What is your background?
I describe myself as a ‘recovering mechanical engineer’. I got my Bachelors Degree in Mechanical Engineering at the University of Limerick, spent some time in aircraft manufacturing with Airbus in Nantes, France during my undergrad and then came to the San Francisco Bay Area in 2009 after graduating. From 2009 to 2011 I worked with Enterprise Ireland on their Silicon Valley team in Palo Alto and Mountain View, and in 2011 joined the Invest Northern Ireland Americas Team.
Is it a logical progression to what you do now?
Yes and no. Pursuing an engineering degree I never thought I would be working in a business development capacity, this wouldn’t have been the typical progression for people with my background. That being said, any engineering degree essentially teaches problem solving skills and a process based mind-set which benefits me every day. I loved my time at Airbus and remain and engineer at heart, but when I graduated in 2009 I was keen not to be pigeon holed as a technical expert in a very narrow and strictly defined field. When the opportunity came to join Enterprise Ireland and gain experience supporting entrepreneurs from a wide variety of backgrounds working on everything from consumer mobile apps to back-end telco solutions, and to do so in the epicentre of the technology world, it was a perfect fit. My engineering background has proved invaluable in Silicon Valley, allowing me to really appreciate the approach of technical founders with engineering and computer science backgrounds, and understand their view on the world more clearly.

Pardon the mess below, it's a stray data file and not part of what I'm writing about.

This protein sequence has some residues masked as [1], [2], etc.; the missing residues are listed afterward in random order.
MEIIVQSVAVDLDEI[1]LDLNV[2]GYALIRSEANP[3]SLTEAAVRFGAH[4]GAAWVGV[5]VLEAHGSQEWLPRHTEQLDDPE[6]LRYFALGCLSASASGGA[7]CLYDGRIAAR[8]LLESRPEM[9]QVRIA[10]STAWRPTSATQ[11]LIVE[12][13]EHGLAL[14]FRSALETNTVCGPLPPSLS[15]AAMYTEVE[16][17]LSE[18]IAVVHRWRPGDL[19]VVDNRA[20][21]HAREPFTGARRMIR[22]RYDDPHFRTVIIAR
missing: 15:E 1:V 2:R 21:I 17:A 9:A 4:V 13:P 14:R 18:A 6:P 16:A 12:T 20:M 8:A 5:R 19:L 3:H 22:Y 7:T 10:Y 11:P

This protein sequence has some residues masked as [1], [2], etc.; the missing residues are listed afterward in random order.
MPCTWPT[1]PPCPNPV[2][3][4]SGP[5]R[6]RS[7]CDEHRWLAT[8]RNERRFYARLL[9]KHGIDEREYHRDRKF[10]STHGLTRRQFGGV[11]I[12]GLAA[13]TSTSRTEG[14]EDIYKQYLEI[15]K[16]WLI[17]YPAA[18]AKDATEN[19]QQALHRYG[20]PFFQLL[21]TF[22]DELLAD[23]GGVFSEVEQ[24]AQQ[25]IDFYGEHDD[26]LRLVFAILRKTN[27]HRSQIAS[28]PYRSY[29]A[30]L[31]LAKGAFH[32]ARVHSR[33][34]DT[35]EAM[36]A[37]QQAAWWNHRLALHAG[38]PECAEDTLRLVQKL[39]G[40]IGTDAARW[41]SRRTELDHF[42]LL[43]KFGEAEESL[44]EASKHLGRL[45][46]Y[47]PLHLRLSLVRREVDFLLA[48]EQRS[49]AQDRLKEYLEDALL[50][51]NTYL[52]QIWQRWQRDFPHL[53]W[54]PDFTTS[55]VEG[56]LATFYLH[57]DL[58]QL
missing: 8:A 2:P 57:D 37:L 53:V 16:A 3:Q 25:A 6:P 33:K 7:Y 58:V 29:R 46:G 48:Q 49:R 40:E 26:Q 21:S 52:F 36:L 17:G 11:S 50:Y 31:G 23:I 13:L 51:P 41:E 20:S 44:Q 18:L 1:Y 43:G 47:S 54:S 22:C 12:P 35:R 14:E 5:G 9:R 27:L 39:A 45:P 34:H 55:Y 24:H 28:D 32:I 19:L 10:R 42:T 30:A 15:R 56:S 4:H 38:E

Grand stretch in the evening pic.twitter.com/KpKUPzERbL
— Brian Glynn (@brianjohnglynn) January 31, 2017
What’s your brief out there in SF? (Fun place to live?)
As Vice President of Trade Development with Invest Northern Ireland, my brief is to help the most promising technology companies from Northern Ireland to scale in the US. Based in our San Francisco office, I assist NI companies of all shapes and sizes – from startups and university spin outs through to public companies in a variety of ways, from helping them identify potential customers, partners and investors to developing go-to-market strategies. I’ve also worked on foreign direct investment for Invest Northern Ireland, and I’m proud to have assisted a number of US companies to establish teams in Northern Ireland.